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The pandemic-delayed Tokyo 2020 Paralympic Games, which took place from Aug. 24 to Sept. 5, 2021, attracted a record number of competitors. A total of 4,403 athletes — 2,550 male and 1,853 female — competed across 22 sports and 23 disciplines. Here are a handful of the incredible men and women whose determination and grit shattered stereotypes and exhibited the amazing opportunities that can come from following your dreams.
Swimming — Daniel Dias
Brazilian swimmer Daniel Dias was a late bloomer. He took up swimming at 16 after watching fellow Brazilian swimmer Clodoaldo Silva win seven medals at the Athens 2004 Paralympic Games. As it turns out, Dias — who was born with a partially formed left hand, a right arm that ends at the elbow, and a right leg that stops at the knee — was a natural at the sport.
Two years after his first swim lesson, Dias won five medals at the 2006 World Championships. Since then, the talented swimmer has competed in four Paralympics — from Beijing 2008 to Tokyo 2020 — and won 27 medals, including 14 gold. He has also won 40 World Championships medals (31 golds) and 33 Parapan American Games medals (all of them gold). Though Brazil's most celebrated Paralympian ever retired after the Tokyo 2020 Games, he will remain active in the sport by training other aspiring swimmers with physical impairments.
“What defines each of us is what is within us, and within us, there is a very great force capable of fulfilling big dreams, great goals," said Dias. "And that for me is what I would like to leave as a legacy that people understand that yes, we are different, but we are equal at the same time in capacity and that, for me, it would be very amazing for us to break this barrier of prejudice."
Table Tennis — Ibrahim Hamadtou
Table tennis may not seem a plausible option for someone with no arms — but Ibrahim Hamadtou doesn't believe in limits. The 48-year-old Egyptian Paralympian overcomes the "slight" hurdle by holding the paddle in his mouth and using his right foot to serve the ball.
Hamadtou, who lost his arms in a train accident at the age of ten, was drawn to table tennis after being challenged by a friend. "I was in the club where I was officiating a match between two of my friends," Hamadtou explains. "They disagreed on a point. When I counted the point in favor of one of them, the other player told me, do not interfere as you will never be able to play. It was that statement that fired me up to decide to play table tennis."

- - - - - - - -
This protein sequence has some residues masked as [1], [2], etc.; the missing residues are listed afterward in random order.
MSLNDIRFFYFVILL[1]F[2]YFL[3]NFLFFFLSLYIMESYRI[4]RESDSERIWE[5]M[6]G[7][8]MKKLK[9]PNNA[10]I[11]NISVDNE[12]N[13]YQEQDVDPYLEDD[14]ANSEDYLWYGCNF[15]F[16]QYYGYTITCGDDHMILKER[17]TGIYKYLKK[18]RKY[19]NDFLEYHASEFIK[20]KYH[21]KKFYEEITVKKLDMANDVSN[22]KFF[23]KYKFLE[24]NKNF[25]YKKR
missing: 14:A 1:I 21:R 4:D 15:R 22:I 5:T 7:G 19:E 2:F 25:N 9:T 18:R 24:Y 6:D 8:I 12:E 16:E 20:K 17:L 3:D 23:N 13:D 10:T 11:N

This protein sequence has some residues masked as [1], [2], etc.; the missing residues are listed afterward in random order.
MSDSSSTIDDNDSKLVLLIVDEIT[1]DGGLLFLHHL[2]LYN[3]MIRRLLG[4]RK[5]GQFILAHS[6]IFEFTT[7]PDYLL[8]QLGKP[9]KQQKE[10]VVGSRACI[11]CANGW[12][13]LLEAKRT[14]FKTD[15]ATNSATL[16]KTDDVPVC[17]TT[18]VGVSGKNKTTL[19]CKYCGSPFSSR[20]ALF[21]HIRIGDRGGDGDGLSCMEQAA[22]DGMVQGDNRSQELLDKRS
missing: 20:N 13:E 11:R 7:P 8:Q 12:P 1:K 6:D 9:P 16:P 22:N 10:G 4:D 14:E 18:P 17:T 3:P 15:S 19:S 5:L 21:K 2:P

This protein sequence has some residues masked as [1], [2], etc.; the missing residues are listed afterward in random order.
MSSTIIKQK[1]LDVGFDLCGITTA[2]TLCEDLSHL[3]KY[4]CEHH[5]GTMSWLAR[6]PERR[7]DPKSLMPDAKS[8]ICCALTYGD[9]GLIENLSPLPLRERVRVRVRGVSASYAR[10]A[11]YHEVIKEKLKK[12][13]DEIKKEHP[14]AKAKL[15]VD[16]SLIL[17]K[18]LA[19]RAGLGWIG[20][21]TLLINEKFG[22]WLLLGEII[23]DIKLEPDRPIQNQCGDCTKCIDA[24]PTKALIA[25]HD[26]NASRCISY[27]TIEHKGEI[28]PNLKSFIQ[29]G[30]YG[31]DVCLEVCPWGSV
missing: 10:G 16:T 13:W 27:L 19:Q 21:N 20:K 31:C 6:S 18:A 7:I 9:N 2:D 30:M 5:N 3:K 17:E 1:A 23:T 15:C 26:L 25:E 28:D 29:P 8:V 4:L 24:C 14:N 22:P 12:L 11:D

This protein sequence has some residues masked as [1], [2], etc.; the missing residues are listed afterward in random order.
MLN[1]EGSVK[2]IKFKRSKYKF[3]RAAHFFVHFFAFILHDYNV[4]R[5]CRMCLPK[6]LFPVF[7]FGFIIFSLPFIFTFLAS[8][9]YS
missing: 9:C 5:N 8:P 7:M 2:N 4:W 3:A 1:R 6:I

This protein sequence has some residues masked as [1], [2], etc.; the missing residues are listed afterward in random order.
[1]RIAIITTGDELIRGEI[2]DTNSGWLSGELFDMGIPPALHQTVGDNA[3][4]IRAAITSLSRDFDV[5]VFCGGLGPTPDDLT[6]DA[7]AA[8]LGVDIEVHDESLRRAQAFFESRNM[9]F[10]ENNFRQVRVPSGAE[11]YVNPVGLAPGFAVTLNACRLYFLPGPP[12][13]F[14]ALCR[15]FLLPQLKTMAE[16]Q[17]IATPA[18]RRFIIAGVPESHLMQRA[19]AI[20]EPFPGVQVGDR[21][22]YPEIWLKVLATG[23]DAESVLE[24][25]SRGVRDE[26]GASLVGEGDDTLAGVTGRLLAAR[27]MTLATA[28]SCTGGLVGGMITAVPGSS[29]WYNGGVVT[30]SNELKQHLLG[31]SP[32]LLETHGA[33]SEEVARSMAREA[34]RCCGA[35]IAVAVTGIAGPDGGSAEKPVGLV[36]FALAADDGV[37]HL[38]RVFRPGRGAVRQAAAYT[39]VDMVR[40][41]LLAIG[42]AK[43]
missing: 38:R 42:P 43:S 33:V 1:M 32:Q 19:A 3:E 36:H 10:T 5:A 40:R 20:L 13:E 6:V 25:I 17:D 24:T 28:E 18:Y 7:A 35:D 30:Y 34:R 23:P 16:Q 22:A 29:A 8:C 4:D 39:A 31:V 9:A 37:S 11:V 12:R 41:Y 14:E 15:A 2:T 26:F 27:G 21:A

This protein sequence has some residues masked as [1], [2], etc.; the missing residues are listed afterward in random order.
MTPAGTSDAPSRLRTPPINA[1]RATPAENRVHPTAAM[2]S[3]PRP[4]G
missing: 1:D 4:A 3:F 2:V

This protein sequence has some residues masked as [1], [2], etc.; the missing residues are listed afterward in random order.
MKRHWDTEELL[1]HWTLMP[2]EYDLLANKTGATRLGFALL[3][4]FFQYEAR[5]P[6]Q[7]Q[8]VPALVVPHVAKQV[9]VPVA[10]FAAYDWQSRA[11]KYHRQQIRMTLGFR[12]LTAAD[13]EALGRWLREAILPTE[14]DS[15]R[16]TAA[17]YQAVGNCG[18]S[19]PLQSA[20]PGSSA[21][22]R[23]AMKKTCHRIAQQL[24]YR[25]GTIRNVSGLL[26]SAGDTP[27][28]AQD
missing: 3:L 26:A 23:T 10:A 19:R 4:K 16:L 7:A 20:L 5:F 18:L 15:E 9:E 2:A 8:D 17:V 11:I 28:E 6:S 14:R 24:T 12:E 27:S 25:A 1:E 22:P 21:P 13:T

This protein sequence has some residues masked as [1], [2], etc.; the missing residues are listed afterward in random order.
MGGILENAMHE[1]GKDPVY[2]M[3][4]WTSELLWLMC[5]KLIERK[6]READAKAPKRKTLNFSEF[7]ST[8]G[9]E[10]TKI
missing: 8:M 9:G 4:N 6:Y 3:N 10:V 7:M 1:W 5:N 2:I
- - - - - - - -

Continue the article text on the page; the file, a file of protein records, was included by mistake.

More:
It took Hamadtou three years to master the sport. He says the biggest challenge was figuring out the best way to maneuver his body. “I was trying first to use the bat under the arm, and I also tried using other things that weren’t working so well. Finally, I tried using my mouth. It took me nearly a year of practice to get used to holding the racket with my mouth and making the serve; with practice and playing regularly, this skill was improved.”
The Egyptian's incredible talent came to light in 2014 when he was awarded the best Arab Athlete of the year. He won a silver medal at the 2016 African Championships, qualified for his first Paralympics in 2016 at 43, and then again for the 2020 Tokyo Games at 48.
The inspiring athlete says, “The disability is not in arms or legs, the disability is to not persevere in whatever you would like to do.”
Rowing — Asiya Mohammed
Kenyan-born Asiya Mohammed was just two years old when she lost her legs and a few fingers in a train accident. Her father died of a stroke shortly after, and her mother passed away when she was just nine. Raised by a cousin, Mohammad first turned to sports as a teenager when she wanted to lose weight.
The double-amputee initially pursued, and even competed in, wheelchair marathons. She then switched to wheelchair tennis, before taking up rowing in 2018, aiming to compete in the Olympics. In just three short years, Mohammed qualified for the PR1 rowing event at the 2020 Tokyo Paralympics. The 29-year-old was the first female to represent Kenya in the sport in either the Olympics or the Paralympics.
To those doubting their abilities, the athlete says, "If in your mind you think you are disabled, then you are. If, in your mind, you think you are able, you can do anything. It's all how you perceive yourself."
Resources: Olympics.com, CNN.com, Globatimes.com, Guardian.co.uk